Monday, March 03, 2014

The Year in Books - March

http://www.waterstones.com/waterstonesweb/products/elly+griffiths/the+outcast+dead/10025443/

In March I'm reading The Outcast Dead by Elly Griffiths, the sixth book in her crime series featuring forensic archaeologist Ruth Galloway and DCI Harry Nelson.  I started reading this at the weekend and as always I'm straight into the story and don't want to put the book down.  I love the characters of Ruth Galloway and DCI Harry Nelson, not to mention Flint, Ruth's cat, daughter Kate and Druid friend Cathbad and the descriptions of the lonely salt marsh where Ruth's cottage is situated.  This book is set around an archaeological dig in the grounds of Norwich Castle and already I'm intrigued by the story and it's link back to an earlier book.  Along with Stephen Booth, Ann Cleeves and Susan Hill with her Simon Serailler novels,  Elly Griffiths is one of my favourite modern crime writers at the moment.

I enjoyed reading February's book Summer in February so much so that I've downloaded it onto my Kindle to read again later this year as the book I read had to go back to the library.  Other books I read in February are, as usual, on my sidebar.  

Linking with The Year in Books at Laura's  A Circle of Pine Trees blog

32 comments:

  1. I have my fingers crossed that the library van will bring this new Elly Griffiths for me next time it comes. They seem to take longer to get new books than in the past.

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    1. I do hope you get the book from your mobile library to read very soon, I've nearly finished reading it and have been captivated all through. I had to wait about 5 weeks for the book to be available from our local library as there was quite a queue:)

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  2. Sounds like my kind of book I haven't come across this author before.

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    1. I've loved Elly Griffiths's books since the first one and I would recommend reading the first and following them chronologically as although they stand alone as each book the relationships between the main characters develop over the six books so well:)

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  3. I can't wait to read this one, it's one of my favourite series.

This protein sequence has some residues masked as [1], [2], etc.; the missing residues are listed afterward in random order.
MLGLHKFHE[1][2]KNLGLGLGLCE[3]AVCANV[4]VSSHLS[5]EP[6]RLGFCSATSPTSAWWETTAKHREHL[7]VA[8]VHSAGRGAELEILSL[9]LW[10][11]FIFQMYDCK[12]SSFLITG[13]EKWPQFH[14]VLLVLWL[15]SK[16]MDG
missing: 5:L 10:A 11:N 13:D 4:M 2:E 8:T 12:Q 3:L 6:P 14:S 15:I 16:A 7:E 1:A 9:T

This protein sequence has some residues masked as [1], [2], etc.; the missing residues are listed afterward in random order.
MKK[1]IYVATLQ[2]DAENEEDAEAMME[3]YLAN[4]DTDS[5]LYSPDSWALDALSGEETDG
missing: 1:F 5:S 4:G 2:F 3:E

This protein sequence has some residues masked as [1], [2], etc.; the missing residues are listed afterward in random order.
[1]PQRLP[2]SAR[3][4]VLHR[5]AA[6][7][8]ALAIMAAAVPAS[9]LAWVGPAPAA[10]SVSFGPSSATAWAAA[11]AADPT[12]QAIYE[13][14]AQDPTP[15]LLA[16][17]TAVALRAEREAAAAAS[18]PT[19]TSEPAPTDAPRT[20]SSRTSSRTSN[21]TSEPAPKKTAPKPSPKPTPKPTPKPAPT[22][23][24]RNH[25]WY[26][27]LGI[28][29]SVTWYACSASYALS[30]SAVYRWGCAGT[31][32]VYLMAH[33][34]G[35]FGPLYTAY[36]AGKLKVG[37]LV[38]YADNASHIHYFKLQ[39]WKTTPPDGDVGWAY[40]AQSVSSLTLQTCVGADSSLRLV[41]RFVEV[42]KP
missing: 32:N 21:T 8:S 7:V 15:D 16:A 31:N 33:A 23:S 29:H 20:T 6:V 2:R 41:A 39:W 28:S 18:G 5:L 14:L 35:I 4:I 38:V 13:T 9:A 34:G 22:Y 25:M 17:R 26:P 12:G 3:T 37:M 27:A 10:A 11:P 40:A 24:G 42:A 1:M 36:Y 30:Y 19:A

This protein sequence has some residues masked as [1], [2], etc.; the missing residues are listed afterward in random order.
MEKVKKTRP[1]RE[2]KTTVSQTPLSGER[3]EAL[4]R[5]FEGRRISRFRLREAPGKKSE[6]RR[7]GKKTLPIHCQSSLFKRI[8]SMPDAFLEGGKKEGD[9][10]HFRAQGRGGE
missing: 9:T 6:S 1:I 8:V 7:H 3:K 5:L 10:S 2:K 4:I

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    1. It is a great series isn't it?

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  4. Might give this book a go - like the sound of it. Just started 'Perfect' by Rachel Joyce (who wrote The unlikely pilgrimage of Harold Fry) - it was £2.99 with The Telegraph. Have just got tickets for a play you mentioned - the August Bank Holiday Lark for May in Oxford. Abby x

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    1. Hope you enjoy the play, Abby! I've just read a review from their next venue in Lancashire which said it was the best play they had ever seen! It was very good:)

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  5. I like the sound of The Outcast Dead and any book with a cat in it is good! I have never heard of Elly Griffiths and will have to seek her out. x

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    1. I love the cat! Elly Griffiths has created some wonderful characters in her novels - each book stands alone but if you read from the first novel you follow the development of the relationships between the characters:)

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  6. I love the Ruth Galloway books and had this one pre-ordered months ago. I'm sure you will enjoy it as much as I did. I'm a big fan of Ann Cleeves' Shetland books and continually check Amazon to see if there's a new one in the pipeline.

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    1. I'm really enjoying it it Sue and glad Cathbad is still included I have about three chapters left to read and want to know the outcome but don't want it to end. I've read most of the Vera Stanhope novels but haven't tried the Shetland ones yet:)

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  7. I'm not a crime novel fan but I have to say this does sound intriguing and look forward to hearing more about it. Happy reading.
    Patricia x

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    1. The Elly Griffiths books are so much more than just crime novels. Ruth's work and the archaeological details are intriguing and the characters and their relationships are fascinating too as they build over the six books:)












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  8. I must admit I don't read crime novels, although I sometimes try a historical crime novel for the history (rather than the crime aspect). I always like to know about good ones, though, so I can suggest them to others who love them!